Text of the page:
The present disclosure relates generally to the field of processing digital data, for example data packets in a communication network. In one example embodiment, the disclosure relates to enhanced classification of data packets, for example to improve the granularity of classification lookup tables.

BACKGROUND

One of the key functionalities of network devices such as routers is to parse the headers and in some cases the payloads of data packets in order to obtain information necessary to route data packets across a network. This information, which may include transport protocols, port numbers and source and destination addresses, may be used to classify packets in order to assign certain actions or determine measurements on the data packets and their transmission. For example, the information may be used to provide differentiated services to customers by providing customizable performance or bandwidth in accordance with service agreements. The information may additionally or alternatively be used to limit access of unauthorized users to parts of the network or to drop and/or redirect data packets.

In some instances, access control lists (ACLs) may implement the complex policies and filtering rules necessary for the above process. The ACLs may be sequential in nature, with incoming packets being sequentially compared to a list of rules. Due to networking becoming more complex, the rules may be quite complex. As processors may need to literally compare each rule or set of fields (e.g., that form part of a lookup key) sequentially with a packet until a match is found, the classification performance may be highly dependent on the complexity and number of rules.

In many applications the lookup table (or lookup key size) is fixed, although the fields necessary for classification, as well as the size of each field for different protocol stacks, may differ. Also, in a typical ACL configuration many fields may not be relevant to the classification of the packet. For example, fields may be “don't care” or wildcard fields that need not be included in the lookup key or rule set.

BRIEF DESCRIPTION OF DRAWINGS

The present disclosure is illustrated by way of example and not limitation in the figures of the accompanying drawings, in which like references indicate similar elements and in which:

FIG. 1 shows an example of a system in which an example embodiment of the disclosure may be implemented;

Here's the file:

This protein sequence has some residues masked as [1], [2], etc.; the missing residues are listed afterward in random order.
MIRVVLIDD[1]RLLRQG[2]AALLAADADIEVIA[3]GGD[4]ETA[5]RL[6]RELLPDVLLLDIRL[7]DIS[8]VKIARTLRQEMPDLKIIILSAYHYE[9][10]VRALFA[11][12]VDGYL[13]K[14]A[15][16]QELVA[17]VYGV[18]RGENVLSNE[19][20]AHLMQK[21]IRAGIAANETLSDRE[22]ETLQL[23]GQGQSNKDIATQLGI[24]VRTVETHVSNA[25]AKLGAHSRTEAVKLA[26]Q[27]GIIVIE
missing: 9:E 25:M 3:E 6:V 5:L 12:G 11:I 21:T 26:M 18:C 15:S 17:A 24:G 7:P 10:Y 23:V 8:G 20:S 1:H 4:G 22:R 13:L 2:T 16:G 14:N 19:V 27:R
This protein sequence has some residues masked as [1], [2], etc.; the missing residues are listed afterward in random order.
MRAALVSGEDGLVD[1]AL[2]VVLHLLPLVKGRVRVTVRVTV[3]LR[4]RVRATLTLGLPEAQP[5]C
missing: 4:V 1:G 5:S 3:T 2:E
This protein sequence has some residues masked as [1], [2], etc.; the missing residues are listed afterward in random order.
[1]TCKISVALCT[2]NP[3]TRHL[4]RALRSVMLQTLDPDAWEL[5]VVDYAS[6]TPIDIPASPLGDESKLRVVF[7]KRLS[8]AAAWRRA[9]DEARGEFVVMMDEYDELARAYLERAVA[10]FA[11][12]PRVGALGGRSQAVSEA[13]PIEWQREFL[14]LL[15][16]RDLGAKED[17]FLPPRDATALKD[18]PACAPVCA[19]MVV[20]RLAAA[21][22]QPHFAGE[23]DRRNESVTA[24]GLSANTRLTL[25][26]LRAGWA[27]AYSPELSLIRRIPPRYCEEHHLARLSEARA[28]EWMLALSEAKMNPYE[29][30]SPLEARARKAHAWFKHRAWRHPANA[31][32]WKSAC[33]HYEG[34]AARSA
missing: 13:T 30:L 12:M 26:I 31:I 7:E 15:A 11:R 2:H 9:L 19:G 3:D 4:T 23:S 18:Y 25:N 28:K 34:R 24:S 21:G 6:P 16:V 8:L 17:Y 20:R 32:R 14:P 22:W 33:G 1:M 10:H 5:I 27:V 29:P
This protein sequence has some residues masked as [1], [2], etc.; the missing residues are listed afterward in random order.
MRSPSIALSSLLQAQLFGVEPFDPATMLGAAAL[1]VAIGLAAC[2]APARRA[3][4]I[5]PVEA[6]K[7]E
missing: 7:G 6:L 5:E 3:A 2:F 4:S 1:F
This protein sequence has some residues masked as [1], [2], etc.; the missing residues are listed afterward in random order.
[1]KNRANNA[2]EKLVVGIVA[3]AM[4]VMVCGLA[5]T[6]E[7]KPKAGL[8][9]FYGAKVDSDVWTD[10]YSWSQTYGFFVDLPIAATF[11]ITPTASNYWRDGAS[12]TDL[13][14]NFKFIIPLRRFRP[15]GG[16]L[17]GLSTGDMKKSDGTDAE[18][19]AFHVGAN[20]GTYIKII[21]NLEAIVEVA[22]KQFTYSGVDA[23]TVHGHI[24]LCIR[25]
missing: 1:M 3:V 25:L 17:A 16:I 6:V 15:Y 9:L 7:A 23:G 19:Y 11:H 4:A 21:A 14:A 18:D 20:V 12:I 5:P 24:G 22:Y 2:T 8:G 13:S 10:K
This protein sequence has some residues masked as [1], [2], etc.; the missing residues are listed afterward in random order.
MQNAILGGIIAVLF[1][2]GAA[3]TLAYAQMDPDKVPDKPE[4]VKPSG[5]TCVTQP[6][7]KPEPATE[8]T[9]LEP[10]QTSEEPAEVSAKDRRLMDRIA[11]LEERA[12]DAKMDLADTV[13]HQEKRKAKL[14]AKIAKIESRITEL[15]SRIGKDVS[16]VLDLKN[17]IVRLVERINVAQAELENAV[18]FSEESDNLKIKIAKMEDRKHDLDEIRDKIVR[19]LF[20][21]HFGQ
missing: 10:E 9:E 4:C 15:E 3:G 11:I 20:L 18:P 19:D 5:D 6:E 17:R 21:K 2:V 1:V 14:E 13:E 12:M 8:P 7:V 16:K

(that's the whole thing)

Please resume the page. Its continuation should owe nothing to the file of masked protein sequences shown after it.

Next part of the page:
FIG. 2 shows an example apparatus in the form of a packet classifier that may form part of a network device included in the system of FIG. 1;

FIG. 3 shows an example embodiment of a primary lookup table in accordance with an example embodiment;

FIG. 4 shows an example of the primary lookup table of FIG. 3 in which some of the field elements are “don't care” or wildcard entries;

FIGS. 5 and 6 show example embodiments of secondary lookup tables extracted from the primary lookup table of FIG. 4 using wildcard entries as part of a rule set;

FIG. 7 shows an example of a method, in accordance with an example embodiment, for generating secondary lookup tables from a primary lookup table;

FIG. 8 shows an example of a method, in accordance with an example embodiment, for classifying a data packet;

FIG. 9 shows an example embodiment of the primary lookup table of FIG. 3, the table showing access control lists (ACL) comprising fields of source IP address, destination IP address, source port, destination port and protocol, in accordance with an example embodiment;

FIGS. 10 to 12 show example embodiments of secondary lookup tables generated from the primary lookup table of FIG. 9 using “don't care” or wildcard entries as part of a rule set, in accordance with an example embodiment;

FIG. 13 shows an example embodiment of the configuration between two apparatuses in the form of packet classifiers that may form part of a network device included in the system of FIG. 1; and